But I haven't seen the latter for sale.
  • igneusigneus
    Posts: 366
    Liturgical Psalter published separately usually contains not only Psalms and canticles, but also the other elements normally printed in the Psalter part of the breviary and isn't meant as "the most official edition" of the text, but has practical purposes. It should be considered excerpt from the breviary, not vice versa.

    (The Pian Psalter as well as later the LH Psalter were both initially published in an edition containing only the biblical texts and editorial notices, but this again was no "editio most typica", but rather sort of a scientific edition.)
  • JonathanKKJonathanKK
    Posts: 542
    Hey! I just found a 1915 Editio typica iterum impressa for the Breviary.
  • MatthewRoth
    Posts: 2,078
    I would also compare editions of the office ca. 1940 from Benziger and Pustet, if you have them available. Their books are the ones most commonly found. I’ve seen different placements of the asterisk from tine to time, but I suspect it was more consistent in prior editions than in 1962 editions, which, honestly, are embarrassing in the number of errors in spelling and punctuation. This seems to be common between both the original versions and new ones, such as the Baronius edition... The reprint of the Diurnale Romanum has “quam“ for “quod” in the canticle of Simeon, and the Baronius edition has at least one error in the canticle of the three youths.
  • JonathanKKJonathanKK
    Posts: 542
    Actually, I'm not after the asterisk this time around - my current perception is that the asterisk is typically consistent across different Roman Breviaries, and doesn't vary from edition to edition.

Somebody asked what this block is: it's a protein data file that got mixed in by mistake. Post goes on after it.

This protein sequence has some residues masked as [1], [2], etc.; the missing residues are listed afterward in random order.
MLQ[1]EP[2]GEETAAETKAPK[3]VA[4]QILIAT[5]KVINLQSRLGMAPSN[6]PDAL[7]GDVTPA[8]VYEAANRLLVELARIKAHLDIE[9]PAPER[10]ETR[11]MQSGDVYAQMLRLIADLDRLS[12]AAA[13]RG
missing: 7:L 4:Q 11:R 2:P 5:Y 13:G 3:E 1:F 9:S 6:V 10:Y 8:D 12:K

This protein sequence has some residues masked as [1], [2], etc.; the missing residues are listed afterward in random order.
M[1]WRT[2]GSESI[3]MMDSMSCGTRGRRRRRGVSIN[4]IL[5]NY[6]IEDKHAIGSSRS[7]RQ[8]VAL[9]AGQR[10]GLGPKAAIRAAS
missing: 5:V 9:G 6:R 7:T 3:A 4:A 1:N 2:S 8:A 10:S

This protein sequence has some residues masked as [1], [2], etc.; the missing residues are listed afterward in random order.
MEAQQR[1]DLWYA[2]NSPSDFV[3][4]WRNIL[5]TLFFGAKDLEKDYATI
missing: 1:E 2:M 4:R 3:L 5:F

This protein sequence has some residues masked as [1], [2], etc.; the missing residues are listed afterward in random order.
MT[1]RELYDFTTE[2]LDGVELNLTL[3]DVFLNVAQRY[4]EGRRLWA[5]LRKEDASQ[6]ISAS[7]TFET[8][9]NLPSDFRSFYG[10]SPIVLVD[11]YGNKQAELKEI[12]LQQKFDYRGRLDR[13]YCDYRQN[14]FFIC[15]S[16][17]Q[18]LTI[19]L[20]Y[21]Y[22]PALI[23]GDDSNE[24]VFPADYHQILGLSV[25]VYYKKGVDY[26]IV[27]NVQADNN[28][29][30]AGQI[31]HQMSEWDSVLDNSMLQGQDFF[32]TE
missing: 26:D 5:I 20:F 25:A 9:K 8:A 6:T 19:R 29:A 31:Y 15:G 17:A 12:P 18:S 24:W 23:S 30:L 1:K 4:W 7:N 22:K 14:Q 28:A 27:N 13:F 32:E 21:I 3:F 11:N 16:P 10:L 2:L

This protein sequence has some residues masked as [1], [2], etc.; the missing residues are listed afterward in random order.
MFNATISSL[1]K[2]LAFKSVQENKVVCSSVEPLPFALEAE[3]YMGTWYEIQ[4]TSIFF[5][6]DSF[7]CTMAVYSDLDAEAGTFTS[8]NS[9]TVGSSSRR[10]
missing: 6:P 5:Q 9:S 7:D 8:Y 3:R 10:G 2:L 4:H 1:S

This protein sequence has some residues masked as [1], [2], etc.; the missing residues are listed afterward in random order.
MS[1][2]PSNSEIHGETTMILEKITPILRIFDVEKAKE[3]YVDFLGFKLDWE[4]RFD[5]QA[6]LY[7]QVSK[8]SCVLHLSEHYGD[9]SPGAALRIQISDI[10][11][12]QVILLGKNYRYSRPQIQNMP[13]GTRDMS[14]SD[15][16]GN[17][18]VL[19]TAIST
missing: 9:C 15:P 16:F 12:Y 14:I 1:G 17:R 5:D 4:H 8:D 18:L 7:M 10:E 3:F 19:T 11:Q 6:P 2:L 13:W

(At least, my theory on the variances in asterisk placement that I am aware of is holding water at present: it is just that the breviary uses the asterisk differently than chant books.)

    By the way, the "salutem tuam, Quam parasti" is what the typical edition gives for the text you mention in the Nunc dimittis. It also has "cotidianum" in the Pater noster. This kind of change is another nuisance.

    You start to feel that folks took all of the toys out of the cupboard to re-organize it, and then moved on to other things before putting half of them back.

    Although, come to think of it, changes like these were probably promulgated with the Pian psalter, and are thus tied up with it: such that if you aren't obligated to use the Pian psalter, you aren't obligated to use these other changes either. Because the "psalter" would not have been strictly the 150 psalms, but rather the psalter of the breviary, which of course contains these other items as well.

    Interesting thought.
  • MatthewRoth
    Posts: 2,078
    “Cotidianum” bothers me less.

    We had to make a few changes between the diurnale and the N&V edition.

    Can you explain the difference between chant books and breviaries regarding the asterisk?

    As far as your theory goes, I agree, because the diurnale uses the Vulgate psalter but the ordinary uses the annoying text of the Nunc dimittis, which I’ve never used. If Compline was in common, we always used a book designed for chant (L.U. or books from the SSPX/FSSP, depending on the house and the ordo’s instructions).